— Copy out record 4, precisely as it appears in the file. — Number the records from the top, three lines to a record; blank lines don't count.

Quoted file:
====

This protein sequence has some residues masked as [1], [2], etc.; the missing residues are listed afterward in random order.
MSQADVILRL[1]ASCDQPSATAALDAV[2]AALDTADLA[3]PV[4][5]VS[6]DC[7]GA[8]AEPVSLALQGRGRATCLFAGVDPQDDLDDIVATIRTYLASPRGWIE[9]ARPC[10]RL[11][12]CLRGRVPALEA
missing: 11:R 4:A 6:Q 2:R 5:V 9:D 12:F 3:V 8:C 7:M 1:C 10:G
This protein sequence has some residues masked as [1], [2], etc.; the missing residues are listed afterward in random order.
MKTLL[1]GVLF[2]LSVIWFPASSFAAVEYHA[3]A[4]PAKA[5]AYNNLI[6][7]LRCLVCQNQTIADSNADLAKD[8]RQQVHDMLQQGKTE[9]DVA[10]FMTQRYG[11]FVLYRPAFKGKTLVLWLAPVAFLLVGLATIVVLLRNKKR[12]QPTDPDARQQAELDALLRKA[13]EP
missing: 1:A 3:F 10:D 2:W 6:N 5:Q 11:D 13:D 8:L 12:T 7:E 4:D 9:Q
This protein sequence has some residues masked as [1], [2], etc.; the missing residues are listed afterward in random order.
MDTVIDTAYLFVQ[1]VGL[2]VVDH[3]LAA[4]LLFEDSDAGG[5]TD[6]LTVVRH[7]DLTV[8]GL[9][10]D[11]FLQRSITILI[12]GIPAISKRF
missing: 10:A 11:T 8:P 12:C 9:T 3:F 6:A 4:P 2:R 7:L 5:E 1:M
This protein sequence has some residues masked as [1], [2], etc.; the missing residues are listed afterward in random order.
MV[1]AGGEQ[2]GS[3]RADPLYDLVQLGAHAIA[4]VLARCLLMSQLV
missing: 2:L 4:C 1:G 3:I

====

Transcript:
This protein sequence has some residues masked as [1], [2], etc.; the missing residues are listed afterward in random order.
MV[1]AGGEQ[2]GS[3]RADPLYDLVQLGAHAIA[4]VLARCLLMSQLV
missing: 2:L 4:C 1:G 3:I